Inscribed child's leather sole, Wallbrook, London, 290 CE
Now, suddenly, he was wearing shoes.
I remember that first pair. He was four
and, mimicking his namesake, waging war,
one-to-one combat in the race to lose.
He'd hurl them off while I cajoled, coaxed,
as if struggling to shed that part of him
I had dressed, had turned out, before hobbling
home defiant, swerving my hand. I wrote
his name in Greek on the side – precaution,
yes, but now, as he ran, he'd stamp himself
like a scribe on the city's sludge and silt.
One kick by the stream and the shoe was gone.
My legion moved on. I went home to Asia,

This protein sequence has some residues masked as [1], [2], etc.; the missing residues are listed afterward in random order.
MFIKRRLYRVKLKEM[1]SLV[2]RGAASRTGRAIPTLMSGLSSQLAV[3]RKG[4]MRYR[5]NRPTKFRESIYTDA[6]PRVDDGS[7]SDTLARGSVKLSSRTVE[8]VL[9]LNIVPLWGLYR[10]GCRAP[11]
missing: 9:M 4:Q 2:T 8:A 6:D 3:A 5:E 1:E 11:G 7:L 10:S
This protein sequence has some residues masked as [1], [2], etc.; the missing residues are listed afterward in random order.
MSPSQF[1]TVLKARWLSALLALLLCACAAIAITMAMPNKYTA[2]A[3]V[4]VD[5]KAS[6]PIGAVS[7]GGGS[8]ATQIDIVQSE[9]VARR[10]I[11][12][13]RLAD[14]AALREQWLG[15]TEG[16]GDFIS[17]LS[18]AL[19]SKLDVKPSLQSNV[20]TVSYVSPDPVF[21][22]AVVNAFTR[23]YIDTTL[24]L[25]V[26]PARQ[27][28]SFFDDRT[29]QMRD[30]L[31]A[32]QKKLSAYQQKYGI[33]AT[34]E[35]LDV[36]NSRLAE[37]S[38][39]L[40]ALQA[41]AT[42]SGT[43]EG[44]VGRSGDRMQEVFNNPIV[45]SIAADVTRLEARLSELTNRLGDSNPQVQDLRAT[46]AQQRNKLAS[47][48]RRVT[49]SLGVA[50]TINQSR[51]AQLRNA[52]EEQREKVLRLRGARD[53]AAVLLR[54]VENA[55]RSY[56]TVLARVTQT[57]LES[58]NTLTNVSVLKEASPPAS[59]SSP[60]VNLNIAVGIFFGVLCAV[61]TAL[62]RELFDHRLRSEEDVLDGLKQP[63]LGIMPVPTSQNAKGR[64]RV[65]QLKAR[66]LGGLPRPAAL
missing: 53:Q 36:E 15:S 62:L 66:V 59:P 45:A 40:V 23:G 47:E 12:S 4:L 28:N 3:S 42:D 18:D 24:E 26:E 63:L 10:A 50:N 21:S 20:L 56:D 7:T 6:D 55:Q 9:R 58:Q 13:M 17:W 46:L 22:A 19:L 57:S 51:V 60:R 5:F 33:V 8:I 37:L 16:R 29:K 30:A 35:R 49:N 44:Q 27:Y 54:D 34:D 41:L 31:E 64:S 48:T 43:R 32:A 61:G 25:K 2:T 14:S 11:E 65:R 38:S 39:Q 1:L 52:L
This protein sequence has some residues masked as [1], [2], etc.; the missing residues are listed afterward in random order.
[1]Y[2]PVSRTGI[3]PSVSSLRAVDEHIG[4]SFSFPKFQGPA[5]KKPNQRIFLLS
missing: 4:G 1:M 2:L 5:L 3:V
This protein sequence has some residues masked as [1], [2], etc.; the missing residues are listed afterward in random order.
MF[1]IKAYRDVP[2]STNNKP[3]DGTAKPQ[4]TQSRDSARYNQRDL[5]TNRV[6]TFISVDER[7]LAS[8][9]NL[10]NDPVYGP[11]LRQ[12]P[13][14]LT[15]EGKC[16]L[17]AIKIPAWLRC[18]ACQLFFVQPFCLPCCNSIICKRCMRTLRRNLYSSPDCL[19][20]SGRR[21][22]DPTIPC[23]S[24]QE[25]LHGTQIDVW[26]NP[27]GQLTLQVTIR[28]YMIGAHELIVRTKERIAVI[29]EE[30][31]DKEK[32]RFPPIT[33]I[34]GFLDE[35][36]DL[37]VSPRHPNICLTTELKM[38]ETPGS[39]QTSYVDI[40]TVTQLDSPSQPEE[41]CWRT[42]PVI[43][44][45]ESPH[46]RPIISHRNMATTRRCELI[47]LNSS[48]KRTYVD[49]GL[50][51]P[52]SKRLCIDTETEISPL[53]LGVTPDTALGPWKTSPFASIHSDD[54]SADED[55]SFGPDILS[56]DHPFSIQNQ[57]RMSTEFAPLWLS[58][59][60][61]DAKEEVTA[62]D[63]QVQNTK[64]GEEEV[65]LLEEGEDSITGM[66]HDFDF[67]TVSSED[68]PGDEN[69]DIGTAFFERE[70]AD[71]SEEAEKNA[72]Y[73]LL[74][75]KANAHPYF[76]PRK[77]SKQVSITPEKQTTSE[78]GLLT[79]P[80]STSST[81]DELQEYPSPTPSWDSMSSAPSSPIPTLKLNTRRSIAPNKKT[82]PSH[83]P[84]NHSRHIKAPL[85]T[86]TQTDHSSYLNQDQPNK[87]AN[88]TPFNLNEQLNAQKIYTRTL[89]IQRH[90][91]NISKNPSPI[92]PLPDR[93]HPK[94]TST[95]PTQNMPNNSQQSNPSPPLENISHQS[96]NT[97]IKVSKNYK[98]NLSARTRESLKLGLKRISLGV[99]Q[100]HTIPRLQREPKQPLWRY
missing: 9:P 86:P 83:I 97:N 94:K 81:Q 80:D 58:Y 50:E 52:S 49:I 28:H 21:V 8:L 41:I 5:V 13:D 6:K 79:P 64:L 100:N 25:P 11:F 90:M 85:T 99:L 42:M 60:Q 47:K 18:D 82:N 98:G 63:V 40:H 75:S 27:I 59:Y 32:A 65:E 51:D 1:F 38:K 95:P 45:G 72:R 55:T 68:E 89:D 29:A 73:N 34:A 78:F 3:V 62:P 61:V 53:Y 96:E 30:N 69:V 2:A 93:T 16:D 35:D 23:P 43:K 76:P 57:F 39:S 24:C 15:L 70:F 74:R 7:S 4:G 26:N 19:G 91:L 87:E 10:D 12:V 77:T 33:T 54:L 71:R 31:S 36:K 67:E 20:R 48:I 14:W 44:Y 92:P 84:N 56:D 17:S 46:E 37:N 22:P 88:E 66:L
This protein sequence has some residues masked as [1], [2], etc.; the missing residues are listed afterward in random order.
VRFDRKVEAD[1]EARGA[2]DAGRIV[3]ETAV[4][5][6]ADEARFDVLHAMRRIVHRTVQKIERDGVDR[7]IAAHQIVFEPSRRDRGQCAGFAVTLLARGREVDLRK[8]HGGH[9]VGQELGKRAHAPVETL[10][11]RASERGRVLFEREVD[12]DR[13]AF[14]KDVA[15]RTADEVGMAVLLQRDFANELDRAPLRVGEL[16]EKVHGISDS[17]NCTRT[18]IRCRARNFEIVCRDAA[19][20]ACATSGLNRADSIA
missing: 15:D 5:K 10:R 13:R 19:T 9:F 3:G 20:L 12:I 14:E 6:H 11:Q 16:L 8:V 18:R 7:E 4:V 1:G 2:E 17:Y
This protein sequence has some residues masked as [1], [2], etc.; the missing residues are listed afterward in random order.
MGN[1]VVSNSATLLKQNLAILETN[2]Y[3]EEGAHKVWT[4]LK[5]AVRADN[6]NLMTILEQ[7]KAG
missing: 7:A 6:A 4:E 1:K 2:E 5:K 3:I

Ilium. His mother stopped writing. Each year
I swore I would go back. I never did.
By now he'd be married, maybe kids
who might drop their own shoes at the river.
Somewhere in those sky-crushed October streets
his name lingers like a relic, a leaf
pressed between wind-rattled stones, still caught there.
The leavings of our dust-sketched prints: Hector's.
This poem is from Ghost Passage (Shearsman), which was published this year.